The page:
Ion Castro of the Hastings Trolleybus Restoration Group explains why.
First of all, what is a trolleybus? Trolleybuses, to all intents and purposes look just like any other bus, except they have a couple of poles sprouting out of the roof to connect with wires suspended above the roadway. The main and significant difference is that they run on electricity and are totally pollution-free! (at point of use anyway) and what’s the difference between trams and trolleybuses?
Trams run on rails, rather like trains really, and many of us will remember seeing pictures of strange double decked contraptions, running through the centre of our towns. Trams were always a good idea, but due to their rails were in conflict with other road users, and as private motor car usage increased and roads became crowded. They became less and less practical because of their perceived inflexibility and the high cost of the infrastructure. On the other hand, trolleybuses were able to manoeuvre more easily within the limit of their overhead trolley poles and didn’t need expensive rails to run on. So what happened to them?
Well, the electric overhead was always considered a drawback to their flexibility and motor buses could run pretty much anywhere and at any time. 60 years ago the impact of all the carbon emissions, global warming and all that, if thought about at all, didn’t seem to matter, particularly as the world had just emerged from a catastrophic world war with its tangible death and destruction made the perception of, “a little bit of pollution”, totally insignificant. It was a time of rationing, export-or-die there was little or no money for infastructure.
Hastings had trolleybuses from 1928 to 1959 and they provided a much loved reliable and frequent service. One of the original trolleybuses from 1928 is still in the town; known as Happy Harold he is looked after by the Hastings Trolleybus Restoration Group. Unfortunately, when trolleybuses came to an end in 1959 he was fitted with one of the noisiest diesel engines on earth (the Commer TS3) so, in his current guise is not a good example of silent pollution-free public transport but he’s still an incredible vehicle and is now 80 years old.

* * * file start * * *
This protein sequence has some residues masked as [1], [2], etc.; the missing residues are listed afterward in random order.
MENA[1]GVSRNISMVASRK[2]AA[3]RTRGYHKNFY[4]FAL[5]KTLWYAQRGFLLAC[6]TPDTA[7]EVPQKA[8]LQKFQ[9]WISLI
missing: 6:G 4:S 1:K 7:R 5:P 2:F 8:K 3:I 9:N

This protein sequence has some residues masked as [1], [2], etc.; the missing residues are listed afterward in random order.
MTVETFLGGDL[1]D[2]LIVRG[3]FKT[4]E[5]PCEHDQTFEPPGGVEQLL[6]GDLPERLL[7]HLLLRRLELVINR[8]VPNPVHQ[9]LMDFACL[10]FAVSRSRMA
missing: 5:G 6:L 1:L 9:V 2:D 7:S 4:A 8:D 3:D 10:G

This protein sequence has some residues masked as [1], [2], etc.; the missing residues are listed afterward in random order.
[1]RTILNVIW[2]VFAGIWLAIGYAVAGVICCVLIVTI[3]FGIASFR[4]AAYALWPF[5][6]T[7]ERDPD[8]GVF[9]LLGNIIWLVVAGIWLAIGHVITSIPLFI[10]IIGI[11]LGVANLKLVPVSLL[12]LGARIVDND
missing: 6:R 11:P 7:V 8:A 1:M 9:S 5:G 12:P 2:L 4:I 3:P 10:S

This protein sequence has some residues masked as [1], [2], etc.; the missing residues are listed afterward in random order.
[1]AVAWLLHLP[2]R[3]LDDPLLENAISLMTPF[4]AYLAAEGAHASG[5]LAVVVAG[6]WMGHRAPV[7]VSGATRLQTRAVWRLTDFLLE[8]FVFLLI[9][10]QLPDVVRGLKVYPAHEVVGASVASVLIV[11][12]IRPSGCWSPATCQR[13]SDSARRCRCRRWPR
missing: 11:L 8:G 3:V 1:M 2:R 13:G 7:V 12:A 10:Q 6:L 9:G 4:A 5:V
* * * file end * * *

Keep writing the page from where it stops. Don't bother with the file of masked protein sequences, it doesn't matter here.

Today, when we are trying to reduce carbon emissions, trolleybuses would provide the ideal solution. The 500 volts required to run the system could be generated by wind power, or wave power. Wave power is an interesting proposition because taking the energy out of the waves would reduce coastal erosion. A novel power source has also been suggested, using the generator unit from a diesel electric train, running on bio diesel or even chip fat is actually quite feasible. Otherwise, electricity can be drawn from the National Grid.
It’s a matter of fact, that trolleybuses use no energy whatsoever when standing still (unless it’s night time and the lights are on or the bus has air conditioning) and it doesn’t matter if the bus is standing still in a bus stop or caught in a traffic jam in an area of poor air quality such as the Bexhill Road in St Leonards. As long ago as the 1930s Guy trolleybuses were famous for their regenerative braking, which put current back into the wires for other buses to use – buses descending the many hills of Hastings or slowing down for bus stops, not only used no electricity at all, but actually put power back for other trolleybuses climbing the hills or pulling away from bus stops! Try that with a diesel bus.